Image courtesy of The Pem Holliday Collection (and on a cd produced by Derick Pearson), additional information courtesy of ”Jean Wiggins – Around Loftus”; thanks to Derick Pearson and Rita Beckham for the updates.

Furnace Cottages, Carlin How

A picture of one of the terraces of Furnace Cottages, Carlin How; taken when the houses were being demolished. Furnace Cottages were so called as they were so close to the blast furnaces.

Image courtesy of Elizabeth Mellor.

Carlin How

The Working Men’s Club viewed from Brotton Road, a lovely building one hundred years old in 2011; having opened in 1911. The first Steward was Harold Bowling (grandfather of Roger Barwick), Harold later became landlord of the Maynard Arms.

The Builders

The Builders

We thought that this was a photograph of Hebditch’s builders, but we could not place the terrace of houses that they were working on. Stephen Steyert has now told us that this is Rawlinson Street, Carlin How. Charles Hebditch came from Scarborough to Loftus and built the Congregational Chapel in 1906 followed by the houses on the south side of West Road, between the garage and West Park Avenue. In 1911 he was living in one of them; ‘Briardale’, with his family. He bought the land on which nos. 20 to 25 Cliff Crescent stand in 1908 and the houses were completed in 1909. At that time he was working in partnership with Theodore Wilcox, another builder from Scarborough. He also built many other houses in and around Loftus. In answer to Mark Green’s query, Lax Street originally faced Maynard Street; the entire row of houses was demolished when the road was re-aligned removing the necessity of the traffic to pass through Carlin How in a series of sharp bends.

Image courtesy of Loftus library and many thanks to Stephen Steyert for that update.

Carlin How from the Air

This aerial view of  Carlin How shows passing United buses in the square in the late 1960s and prior to the new road system.

Derick Pearson has happy memories of this area: ”The old Air Raid shelters on the common where the Tivoli Theatre stood many years before hand. We used to play on the roofs of these as children. The telephone box on the extreme left near the rear of Porritt’s shop where we used to get our Paraffin. We could stand here near the toilets and see the bus coming from Loftus and then run into the square to catch it as it came up the bank from the old lazy S bend road bridge. The houses in the centre island between the Skinningrove and Loftus road which belonged to Cunnington in my childhood days. Also the grass area in front of the houses in Stevenson Street, no fenced off gardens then and also behind Front Street the houses of Lax Street, all moved long before the new road was built. The School and playing field. The bus stands were bustling most of the day as the shifts changed on the works. So many memories from a small area.” Stephen Thornton asked: “What was the building to the left of the Maynard Arms, siding on to Chappies Bank? Has any one seen any photographs of the Air Raid shelters at the top of Queen Street? Same concrete roofs as these, ideal for playing on.”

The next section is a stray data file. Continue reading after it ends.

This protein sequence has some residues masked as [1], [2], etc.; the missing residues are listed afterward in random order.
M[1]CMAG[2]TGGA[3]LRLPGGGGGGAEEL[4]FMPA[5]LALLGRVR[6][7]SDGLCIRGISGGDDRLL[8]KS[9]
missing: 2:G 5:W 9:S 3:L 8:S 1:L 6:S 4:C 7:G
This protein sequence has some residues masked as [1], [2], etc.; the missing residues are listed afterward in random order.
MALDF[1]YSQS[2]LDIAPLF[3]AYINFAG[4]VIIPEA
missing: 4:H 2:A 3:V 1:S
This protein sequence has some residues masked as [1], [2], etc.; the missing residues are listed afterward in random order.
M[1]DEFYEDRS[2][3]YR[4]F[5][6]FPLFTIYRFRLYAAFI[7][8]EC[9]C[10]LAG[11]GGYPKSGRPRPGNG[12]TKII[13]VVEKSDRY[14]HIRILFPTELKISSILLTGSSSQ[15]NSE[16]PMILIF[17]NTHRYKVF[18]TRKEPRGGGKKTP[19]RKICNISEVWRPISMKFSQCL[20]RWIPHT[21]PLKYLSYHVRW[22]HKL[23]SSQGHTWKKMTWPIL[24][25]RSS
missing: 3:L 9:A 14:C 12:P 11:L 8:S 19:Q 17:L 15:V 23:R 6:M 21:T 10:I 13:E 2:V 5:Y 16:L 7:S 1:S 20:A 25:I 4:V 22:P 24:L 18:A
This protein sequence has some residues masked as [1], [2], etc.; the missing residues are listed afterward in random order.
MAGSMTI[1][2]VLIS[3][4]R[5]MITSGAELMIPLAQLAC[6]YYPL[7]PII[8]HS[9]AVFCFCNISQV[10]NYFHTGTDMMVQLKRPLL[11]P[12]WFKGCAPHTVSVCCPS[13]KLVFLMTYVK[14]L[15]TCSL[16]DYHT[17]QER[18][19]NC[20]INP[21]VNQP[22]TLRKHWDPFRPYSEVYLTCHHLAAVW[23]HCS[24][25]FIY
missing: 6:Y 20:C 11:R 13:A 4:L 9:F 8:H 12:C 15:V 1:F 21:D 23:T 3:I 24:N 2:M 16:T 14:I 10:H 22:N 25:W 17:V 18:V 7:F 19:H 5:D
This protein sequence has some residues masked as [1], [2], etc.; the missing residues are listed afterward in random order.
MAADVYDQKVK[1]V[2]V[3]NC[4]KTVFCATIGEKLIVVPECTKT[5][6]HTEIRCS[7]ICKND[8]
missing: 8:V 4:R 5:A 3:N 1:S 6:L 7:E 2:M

Image courtesy of Carlin How Community Centre; thanks to Derick Pearson for the commentary of this now vanished scene and to Stephen Thornton for the update.

Carlin How Square (1905)

1905 was the year that Albert Einstein published all of his famous works on relativity – and also the year that the title of Prime Minister was created – the band in this photograph appear to be practicing, as there are not many onlookers. Derick Pearson has put these photographs of parades in Carlin How Square in order for us and this is what he says about the one above. ”c1905… notice the white pit chimney in between the houses down the road on the way out of the square to Loftus.  Note also on the front fence of Front street (not the dividing ones), behind the band to the left.” Derek Dobson advises: “I lived in cottage far left for a while till they built a road over it.”

Thanks to Derick Pearson for the update and the image, which is a Richelieu postcard. Also to Derek Dobson for the update.